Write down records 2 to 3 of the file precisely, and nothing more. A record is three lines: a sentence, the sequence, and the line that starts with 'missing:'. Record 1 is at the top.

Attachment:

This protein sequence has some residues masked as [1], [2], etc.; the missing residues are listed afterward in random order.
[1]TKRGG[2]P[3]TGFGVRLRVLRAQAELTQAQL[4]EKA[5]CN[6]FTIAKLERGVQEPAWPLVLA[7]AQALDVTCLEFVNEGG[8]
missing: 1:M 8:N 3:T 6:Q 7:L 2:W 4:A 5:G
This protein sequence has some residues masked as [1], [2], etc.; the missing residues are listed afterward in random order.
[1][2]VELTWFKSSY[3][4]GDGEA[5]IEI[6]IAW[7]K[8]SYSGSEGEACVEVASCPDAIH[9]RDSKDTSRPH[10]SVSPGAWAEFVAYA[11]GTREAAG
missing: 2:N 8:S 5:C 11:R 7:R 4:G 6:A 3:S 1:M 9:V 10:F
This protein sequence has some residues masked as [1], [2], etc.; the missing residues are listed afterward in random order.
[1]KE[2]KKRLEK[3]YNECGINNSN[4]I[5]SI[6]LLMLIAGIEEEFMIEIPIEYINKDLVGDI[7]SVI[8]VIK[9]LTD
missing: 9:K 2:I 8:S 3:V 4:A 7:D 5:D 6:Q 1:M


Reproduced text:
This protein sequence has some residues masked as [1], [2], etc.; the missing residues are listed afterward in random order.
[1][2]VELTWFKSSY[3][4]GDGEA[5]IEI[6]IAW[7]K[8]SYSGSEGEACVEVASCPDAIH[9]RDSKDTSRPH[10]SVSPGAWAEFVAYA[11]GTREAAG
missing: 2:N 8:S 5:C 11:R 7:R 4:G 6:A 3:S 1:M 9:V 10:F
This protein sequence has some residues masked as [1], [2], etc.; the missing residues are listed afterward in random order.
[1]KE[2]KKRLEK[3]YNECGINNSN[4]I[5]SI[6]LLMLIAGIEEEFMIEIPIEYINKDLVGDI[7]SVI[8]VIK[9]LTD
missing: 9:K 2:I 8:S 3:V 4:A 7:D 5:D 6:Q 1:M